Intarsia Rooster Weathervane

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Blog entry by justoneofme posted 09-07-2019 12:09 AM 1162 reads 0 times favorited 13 comments Add to Favorites Watch

Great big hellos to all LumberJock buddies! It seems I’m on a roll!! Now that I’ve completed my (blogged about) Rustic Intarsia donation for Hospice House, I thought it was high time to finally finish off another Intarsia project that’s been hanging around unfinished far too long. My Rooster Weathervane … started in APRIL of 2017!!

Years ago I fell in love with the funkiest colorful rooster weathervane ever, and although I couldn’t justify such frivolous expense … a seed was planted, and germination began! I Googled around for the perfect design, and changed it up a bit to suit cutting out of old pallet boards. What fun that was … splinters and all. But I certainly wasn’t going to waste (aka) Shipwright’s beautiful clear cedar for something that would eventually be painted and exposed to the great outdoors! Paul would cut off my cedar supply toot-sweet!!

Yep … looks pretty rough and nasty. And that’s just the start of this double-sided adventure!

I even had to resort to using a thicker blade on my Excalibur scroll saw.

But through much perseverance various joints were glued together and all the many parts of both roosters, once cut out, actually looked passable. Then … when I started shaping and sanding … I could see my very own funky roosters coming to life!

The biggest change in the design was to make a floral and leaf pattern for my roosters to strut about in.

When all the shaping and sanding was done, I placed all the many parts of one rooster onto plywood, traced its outline, and cut what would become the substrate upon which both roosters would be glued.

Knowing I would want access for a metal mounting rod, and doweled arrow … appropriate sized slots were cut into the plywood.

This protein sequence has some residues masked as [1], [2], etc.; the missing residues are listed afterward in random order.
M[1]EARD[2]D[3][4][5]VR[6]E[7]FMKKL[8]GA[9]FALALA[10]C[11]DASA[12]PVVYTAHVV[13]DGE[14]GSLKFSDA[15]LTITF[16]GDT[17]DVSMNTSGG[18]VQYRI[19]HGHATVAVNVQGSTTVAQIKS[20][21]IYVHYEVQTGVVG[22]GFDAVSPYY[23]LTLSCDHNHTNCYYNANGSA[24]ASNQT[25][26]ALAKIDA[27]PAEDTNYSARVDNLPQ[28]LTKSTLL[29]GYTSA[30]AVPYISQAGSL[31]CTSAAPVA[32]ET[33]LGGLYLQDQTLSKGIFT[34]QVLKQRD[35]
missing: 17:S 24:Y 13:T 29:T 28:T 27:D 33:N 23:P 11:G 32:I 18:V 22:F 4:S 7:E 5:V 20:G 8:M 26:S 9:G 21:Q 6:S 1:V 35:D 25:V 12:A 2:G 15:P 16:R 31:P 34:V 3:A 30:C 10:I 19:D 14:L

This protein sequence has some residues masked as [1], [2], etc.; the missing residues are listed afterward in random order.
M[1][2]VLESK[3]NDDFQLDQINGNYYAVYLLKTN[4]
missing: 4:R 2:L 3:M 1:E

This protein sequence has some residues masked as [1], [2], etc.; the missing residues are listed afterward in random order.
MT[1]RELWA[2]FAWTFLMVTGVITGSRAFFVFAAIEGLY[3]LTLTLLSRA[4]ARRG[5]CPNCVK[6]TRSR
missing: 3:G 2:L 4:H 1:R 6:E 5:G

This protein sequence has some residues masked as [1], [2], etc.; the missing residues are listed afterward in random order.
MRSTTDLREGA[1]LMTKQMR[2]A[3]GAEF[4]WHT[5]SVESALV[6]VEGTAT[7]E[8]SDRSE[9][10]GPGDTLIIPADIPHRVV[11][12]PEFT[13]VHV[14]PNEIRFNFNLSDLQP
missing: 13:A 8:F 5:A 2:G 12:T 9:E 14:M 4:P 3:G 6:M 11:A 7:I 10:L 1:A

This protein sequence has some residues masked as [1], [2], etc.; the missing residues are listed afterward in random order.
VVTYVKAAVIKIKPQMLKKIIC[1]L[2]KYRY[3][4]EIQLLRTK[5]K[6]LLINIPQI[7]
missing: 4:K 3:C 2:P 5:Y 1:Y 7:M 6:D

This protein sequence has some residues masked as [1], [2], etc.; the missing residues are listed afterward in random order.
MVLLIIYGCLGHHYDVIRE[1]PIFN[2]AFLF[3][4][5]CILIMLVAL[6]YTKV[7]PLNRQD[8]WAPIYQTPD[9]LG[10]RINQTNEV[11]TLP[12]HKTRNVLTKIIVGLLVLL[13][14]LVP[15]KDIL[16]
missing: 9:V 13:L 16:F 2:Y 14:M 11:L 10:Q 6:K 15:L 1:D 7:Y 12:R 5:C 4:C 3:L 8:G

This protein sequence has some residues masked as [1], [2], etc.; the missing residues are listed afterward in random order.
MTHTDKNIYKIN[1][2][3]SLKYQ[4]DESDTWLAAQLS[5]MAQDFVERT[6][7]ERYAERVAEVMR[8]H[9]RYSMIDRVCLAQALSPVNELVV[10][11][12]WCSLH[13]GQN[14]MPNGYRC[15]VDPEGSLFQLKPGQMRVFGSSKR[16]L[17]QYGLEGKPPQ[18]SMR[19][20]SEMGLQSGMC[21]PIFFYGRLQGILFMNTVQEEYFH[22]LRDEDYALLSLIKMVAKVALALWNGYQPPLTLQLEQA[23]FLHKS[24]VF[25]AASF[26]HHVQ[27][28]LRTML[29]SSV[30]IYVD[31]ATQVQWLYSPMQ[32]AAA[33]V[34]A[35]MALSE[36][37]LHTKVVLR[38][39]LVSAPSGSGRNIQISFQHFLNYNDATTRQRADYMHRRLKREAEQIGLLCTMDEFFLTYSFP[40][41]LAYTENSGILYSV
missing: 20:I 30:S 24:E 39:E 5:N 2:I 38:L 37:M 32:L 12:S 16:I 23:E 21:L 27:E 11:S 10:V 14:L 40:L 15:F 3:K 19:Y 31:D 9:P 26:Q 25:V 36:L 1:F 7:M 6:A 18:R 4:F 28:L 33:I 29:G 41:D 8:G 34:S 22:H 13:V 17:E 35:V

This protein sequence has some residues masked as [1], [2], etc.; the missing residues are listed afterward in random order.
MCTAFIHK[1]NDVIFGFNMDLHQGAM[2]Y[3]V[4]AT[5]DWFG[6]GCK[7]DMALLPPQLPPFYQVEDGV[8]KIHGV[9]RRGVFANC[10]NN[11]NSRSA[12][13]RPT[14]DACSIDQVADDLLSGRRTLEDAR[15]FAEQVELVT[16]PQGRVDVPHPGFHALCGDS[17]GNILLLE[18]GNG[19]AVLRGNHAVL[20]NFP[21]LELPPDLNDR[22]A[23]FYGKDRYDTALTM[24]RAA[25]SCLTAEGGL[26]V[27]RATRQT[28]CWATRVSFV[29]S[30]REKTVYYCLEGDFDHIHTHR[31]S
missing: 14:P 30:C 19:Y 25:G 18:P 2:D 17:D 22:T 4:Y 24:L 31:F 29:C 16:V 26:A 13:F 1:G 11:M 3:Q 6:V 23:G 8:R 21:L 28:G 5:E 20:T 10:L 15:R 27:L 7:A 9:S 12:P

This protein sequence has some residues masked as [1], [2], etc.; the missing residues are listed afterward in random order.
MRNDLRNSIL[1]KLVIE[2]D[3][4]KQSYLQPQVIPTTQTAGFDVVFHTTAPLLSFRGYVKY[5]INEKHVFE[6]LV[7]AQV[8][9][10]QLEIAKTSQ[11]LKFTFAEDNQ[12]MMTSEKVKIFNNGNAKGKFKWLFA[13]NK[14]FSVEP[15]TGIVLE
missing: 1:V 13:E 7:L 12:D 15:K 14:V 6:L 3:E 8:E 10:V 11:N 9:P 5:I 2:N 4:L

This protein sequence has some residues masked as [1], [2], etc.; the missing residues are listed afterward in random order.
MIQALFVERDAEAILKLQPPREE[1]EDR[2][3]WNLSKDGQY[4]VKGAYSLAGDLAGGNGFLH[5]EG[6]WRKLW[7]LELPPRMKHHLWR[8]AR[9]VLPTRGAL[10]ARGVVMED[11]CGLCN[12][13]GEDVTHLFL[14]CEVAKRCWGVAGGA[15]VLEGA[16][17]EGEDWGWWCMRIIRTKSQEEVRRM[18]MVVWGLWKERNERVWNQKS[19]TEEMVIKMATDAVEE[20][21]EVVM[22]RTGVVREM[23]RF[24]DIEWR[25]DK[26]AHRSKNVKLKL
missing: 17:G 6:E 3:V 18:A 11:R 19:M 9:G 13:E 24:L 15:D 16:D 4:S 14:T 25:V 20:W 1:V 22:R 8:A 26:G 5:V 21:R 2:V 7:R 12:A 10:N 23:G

Then all the many pieces were double-face taped to (both sides) of the substrate … securely wrapped up and ready for transport. It was time to head off to the lake!

We were half way through our 4 months of Cabin Life before I was finally able to unveil my roosters in preparation for painting and gluing everything together. By the time that was completed, it was time to pack up! Once again my roosters we’re sheltered from bumps and bruises while trekking back home. It was now late SEPTEMBER of 2017.

There was only a short time left before having to pack the car for our winter in Blythe, California (yes, we have a lovely spoiled life!) ... and so, leaving the roosters bundled up, I concentrated upon the extras for this weathervane. The wooden arrow was cut out …

... and I needed to enlarge the holes on these fancy balls purchased.

An 8 foot length of 3/8” thick metal mounting rod and 1/2” copper sleeve were bought as well. What’s missing from this photo are the solid brass directional parts. I practically had to get down on my knees and beg for the only set left in storage at Capitol Iron!

Everything part of my discombobulated Rooster Weathervane went to Blythe, but we were much too busy with park model renovations … and everything came back home, still snuggly wrapped up. That was MARCH of 2018 … and this project remained in its dormant state, roosting upon a storage shelf in my workshop while our busy lives carried on.

With 100 and 1 other projects under my belt since then, it’s now present-day SEPTEMBER of 2019! After being wrapped snug as a bug in a rug for all that length of time, my roosters have finally been exposed. Wow!! I had forgotten how bold and beautifully bright they were!!!

I’ve used Titebond 111 … a waterproof glue … throughout this project. The plywood substrate was completely coated (with special attention to the edges) and dried before gluing all the painted parts of the roosters in place.

Once all those edges were painted to correspond with the rooster colors … as well the extra parts … three coats of exterior Varathane (spray bomb) were applied.

Alignment is everything! ... even for a funky Rooster Weathervane that’s mostly for show!!

Using E6000 (industrial strength adhesive), a rubber grommet was glued to this over-sized metal washer. With that cured, the metal rod was inserted to ensure proper alignment and that rubberized washer was set in place. Hopefully this will keep rain from seeping into the interior of the substrate.

This elaborate setup was necessary for setting the arrow in straight formation. I suppose cockeyed would have been acceptable with this being funky and all … but I tend to be a perfectionist, even when I know nothing is perfect. Still, I try!

I’m getting excited now!! That small rectangle piece of wood with the metal washer glued in place over the drilled hole (shown in previous photo) ... became the ‘rod keeper’ attached to our sun deck post.

I patiently waited a whole day for the arrow parts to set up … then added extra protection by plugging what was left of the square holes (both ends of the arrow) with silicone.

At last! Everything was ready to be assembled!!